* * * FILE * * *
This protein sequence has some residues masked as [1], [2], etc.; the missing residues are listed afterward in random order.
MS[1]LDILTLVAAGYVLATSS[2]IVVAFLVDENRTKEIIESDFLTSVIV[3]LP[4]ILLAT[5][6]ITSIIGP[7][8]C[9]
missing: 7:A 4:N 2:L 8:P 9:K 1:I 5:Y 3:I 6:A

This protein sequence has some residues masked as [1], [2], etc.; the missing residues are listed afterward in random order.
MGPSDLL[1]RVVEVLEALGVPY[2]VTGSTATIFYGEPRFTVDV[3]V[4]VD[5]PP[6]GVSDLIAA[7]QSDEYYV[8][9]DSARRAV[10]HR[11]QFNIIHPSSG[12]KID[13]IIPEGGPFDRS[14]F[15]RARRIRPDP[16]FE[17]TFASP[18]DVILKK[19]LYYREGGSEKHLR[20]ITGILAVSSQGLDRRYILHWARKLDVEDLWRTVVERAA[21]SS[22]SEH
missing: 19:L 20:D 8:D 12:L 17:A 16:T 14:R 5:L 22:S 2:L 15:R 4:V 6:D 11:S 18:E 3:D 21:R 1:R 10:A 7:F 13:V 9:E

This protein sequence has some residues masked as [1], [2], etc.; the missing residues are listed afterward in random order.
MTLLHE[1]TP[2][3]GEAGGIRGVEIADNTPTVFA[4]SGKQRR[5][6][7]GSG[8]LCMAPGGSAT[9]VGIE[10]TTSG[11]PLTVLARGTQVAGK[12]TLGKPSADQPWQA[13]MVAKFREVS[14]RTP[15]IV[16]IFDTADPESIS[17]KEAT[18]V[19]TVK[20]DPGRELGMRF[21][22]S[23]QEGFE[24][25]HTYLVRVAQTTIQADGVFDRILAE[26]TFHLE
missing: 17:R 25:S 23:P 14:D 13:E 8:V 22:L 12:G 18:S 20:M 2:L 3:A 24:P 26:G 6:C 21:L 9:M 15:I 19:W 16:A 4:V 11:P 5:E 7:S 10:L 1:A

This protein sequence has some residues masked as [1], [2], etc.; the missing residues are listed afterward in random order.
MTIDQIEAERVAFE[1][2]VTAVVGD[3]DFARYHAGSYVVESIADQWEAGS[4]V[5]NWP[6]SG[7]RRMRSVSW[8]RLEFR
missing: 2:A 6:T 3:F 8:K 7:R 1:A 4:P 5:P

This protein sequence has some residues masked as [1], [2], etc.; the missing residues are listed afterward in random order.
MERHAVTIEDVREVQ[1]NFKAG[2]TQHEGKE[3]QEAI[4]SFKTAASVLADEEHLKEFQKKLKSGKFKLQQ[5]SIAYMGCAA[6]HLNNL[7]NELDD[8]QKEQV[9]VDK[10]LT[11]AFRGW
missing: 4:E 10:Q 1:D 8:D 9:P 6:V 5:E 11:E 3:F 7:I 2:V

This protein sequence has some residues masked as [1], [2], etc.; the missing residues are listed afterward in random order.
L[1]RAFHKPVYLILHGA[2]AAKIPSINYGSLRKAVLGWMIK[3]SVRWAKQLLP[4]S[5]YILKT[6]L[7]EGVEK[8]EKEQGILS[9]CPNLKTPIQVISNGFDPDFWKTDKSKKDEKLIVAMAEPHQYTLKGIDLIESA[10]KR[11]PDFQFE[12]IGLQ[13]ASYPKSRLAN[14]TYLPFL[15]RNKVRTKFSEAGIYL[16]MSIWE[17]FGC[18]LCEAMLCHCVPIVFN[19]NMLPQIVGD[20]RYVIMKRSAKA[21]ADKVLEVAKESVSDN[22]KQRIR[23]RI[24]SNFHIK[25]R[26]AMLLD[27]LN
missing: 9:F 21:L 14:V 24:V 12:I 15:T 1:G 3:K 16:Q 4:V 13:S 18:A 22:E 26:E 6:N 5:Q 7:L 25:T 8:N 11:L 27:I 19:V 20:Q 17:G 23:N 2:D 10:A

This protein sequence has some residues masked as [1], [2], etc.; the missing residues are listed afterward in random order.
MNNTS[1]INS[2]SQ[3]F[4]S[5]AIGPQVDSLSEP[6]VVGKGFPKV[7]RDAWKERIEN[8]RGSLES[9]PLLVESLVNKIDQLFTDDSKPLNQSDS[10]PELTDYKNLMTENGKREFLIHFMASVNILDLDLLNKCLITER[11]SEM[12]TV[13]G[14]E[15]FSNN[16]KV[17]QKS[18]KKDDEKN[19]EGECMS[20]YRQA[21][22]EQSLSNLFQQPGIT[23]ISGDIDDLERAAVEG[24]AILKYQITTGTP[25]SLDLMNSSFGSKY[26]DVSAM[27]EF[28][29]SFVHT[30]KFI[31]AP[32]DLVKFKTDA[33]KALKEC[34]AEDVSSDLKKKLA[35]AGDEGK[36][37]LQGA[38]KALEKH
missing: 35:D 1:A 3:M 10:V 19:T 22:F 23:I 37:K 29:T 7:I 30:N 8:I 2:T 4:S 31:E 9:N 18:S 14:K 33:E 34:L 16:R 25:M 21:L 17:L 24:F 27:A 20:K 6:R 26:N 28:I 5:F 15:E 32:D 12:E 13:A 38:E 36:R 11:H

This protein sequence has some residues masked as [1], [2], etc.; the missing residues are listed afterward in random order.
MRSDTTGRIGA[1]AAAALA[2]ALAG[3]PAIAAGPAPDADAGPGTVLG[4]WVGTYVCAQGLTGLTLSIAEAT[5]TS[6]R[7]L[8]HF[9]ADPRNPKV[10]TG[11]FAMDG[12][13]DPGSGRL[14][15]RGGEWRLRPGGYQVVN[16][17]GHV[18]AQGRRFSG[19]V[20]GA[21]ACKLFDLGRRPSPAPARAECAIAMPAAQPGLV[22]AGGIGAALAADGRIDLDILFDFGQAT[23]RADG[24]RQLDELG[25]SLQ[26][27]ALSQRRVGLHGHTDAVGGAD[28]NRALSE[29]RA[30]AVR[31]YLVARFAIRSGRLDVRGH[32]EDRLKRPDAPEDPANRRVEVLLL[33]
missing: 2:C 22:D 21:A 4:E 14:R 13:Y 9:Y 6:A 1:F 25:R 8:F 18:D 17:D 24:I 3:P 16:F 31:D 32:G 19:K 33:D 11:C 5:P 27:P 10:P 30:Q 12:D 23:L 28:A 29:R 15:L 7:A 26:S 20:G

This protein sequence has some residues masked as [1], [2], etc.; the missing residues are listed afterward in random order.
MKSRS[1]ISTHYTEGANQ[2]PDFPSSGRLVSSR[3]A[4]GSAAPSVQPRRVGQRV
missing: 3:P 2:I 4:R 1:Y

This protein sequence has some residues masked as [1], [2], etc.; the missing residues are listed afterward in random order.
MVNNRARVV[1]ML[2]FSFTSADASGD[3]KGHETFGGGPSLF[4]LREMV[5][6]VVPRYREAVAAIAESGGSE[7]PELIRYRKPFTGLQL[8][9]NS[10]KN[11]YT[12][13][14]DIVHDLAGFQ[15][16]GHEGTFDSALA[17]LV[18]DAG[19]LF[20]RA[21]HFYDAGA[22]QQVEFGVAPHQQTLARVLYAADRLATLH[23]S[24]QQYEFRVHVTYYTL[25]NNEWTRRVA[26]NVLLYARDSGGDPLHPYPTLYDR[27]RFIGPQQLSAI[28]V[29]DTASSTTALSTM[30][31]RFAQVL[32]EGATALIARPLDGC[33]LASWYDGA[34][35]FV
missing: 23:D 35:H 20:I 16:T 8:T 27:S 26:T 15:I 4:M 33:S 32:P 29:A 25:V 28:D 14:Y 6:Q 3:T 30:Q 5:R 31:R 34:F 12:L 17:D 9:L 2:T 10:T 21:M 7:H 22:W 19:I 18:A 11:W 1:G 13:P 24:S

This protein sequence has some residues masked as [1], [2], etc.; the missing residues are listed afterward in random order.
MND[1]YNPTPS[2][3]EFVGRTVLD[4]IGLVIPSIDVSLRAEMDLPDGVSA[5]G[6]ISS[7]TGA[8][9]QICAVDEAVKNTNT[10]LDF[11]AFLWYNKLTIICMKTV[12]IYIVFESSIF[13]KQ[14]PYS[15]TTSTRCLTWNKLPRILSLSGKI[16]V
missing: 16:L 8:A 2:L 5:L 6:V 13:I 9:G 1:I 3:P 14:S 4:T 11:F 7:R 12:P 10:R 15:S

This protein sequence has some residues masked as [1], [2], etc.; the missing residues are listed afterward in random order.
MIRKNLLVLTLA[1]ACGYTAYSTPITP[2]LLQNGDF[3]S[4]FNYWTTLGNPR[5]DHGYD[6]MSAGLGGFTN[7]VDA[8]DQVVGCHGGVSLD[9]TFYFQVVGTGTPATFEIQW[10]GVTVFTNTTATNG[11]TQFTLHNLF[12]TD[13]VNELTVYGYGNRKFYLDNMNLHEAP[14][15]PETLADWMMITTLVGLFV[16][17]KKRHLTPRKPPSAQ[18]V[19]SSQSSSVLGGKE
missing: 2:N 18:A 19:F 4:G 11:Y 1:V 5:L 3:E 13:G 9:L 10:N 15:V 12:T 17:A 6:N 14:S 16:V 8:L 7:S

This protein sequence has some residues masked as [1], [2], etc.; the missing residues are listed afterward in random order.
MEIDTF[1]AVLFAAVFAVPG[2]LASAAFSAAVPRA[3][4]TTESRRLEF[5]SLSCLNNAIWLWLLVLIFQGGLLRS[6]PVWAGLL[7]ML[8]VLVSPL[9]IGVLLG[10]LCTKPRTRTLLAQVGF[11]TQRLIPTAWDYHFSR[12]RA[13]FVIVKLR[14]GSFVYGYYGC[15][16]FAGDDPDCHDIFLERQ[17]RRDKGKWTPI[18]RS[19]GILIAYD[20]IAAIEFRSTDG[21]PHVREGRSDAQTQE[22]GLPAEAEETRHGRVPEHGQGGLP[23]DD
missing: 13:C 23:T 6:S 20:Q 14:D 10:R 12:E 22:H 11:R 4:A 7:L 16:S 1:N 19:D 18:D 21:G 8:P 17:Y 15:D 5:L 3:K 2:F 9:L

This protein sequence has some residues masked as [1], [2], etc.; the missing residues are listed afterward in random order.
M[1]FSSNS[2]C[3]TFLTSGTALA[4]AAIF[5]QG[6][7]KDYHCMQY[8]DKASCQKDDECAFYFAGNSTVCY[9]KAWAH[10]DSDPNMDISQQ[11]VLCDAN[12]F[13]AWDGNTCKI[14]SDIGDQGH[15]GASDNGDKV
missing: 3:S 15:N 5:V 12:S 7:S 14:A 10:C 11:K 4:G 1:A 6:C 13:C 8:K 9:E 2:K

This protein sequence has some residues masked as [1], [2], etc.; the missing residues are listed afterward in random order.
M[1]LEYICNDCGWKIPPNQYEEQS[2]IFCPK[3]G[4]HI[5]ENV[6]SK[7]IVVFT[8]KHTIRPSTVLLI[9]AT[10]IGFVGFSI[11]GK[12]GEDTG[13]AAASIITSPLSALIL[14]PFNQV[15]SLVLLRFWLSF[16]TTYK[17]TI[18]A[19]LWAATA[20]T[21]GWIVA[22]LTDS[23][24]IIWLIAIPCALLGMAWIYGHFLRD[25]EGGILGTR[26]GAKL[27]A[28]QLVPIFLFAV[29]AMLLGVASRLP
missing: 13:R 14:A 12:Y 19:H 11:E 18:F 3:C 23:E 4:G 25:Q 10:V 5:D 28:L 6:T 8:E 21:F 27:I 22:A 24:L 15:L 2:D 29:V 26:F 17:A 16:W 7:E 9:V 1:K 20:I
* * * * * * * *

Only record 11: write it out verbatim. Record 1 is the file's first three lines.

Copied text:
This protein sequence has some residues masked as [1], [2], etc.; the missing residues are listed afterward in random order.
MND[1]YNPTPS[2][3]EFVGRTVLD[4]IGLVIPSIDVSLRAEMDLPDGVSA[5]G[6]ISS[7]TGA[8][9]QICAVDEAVKNTNT[10]LDF[11]AFLWYNKLTIICMKTV[12]IYIVFESSIF[13]KQ[14]PYS[15]TTSTRCLTWNKLPRILSLSGKI[16]V
missing: 16:L 8:A 2:L 5:L 6:V 13:I 9:G 1:I 3:P 14:S 4:T 11:F 7:R 12:P 10:R 15:S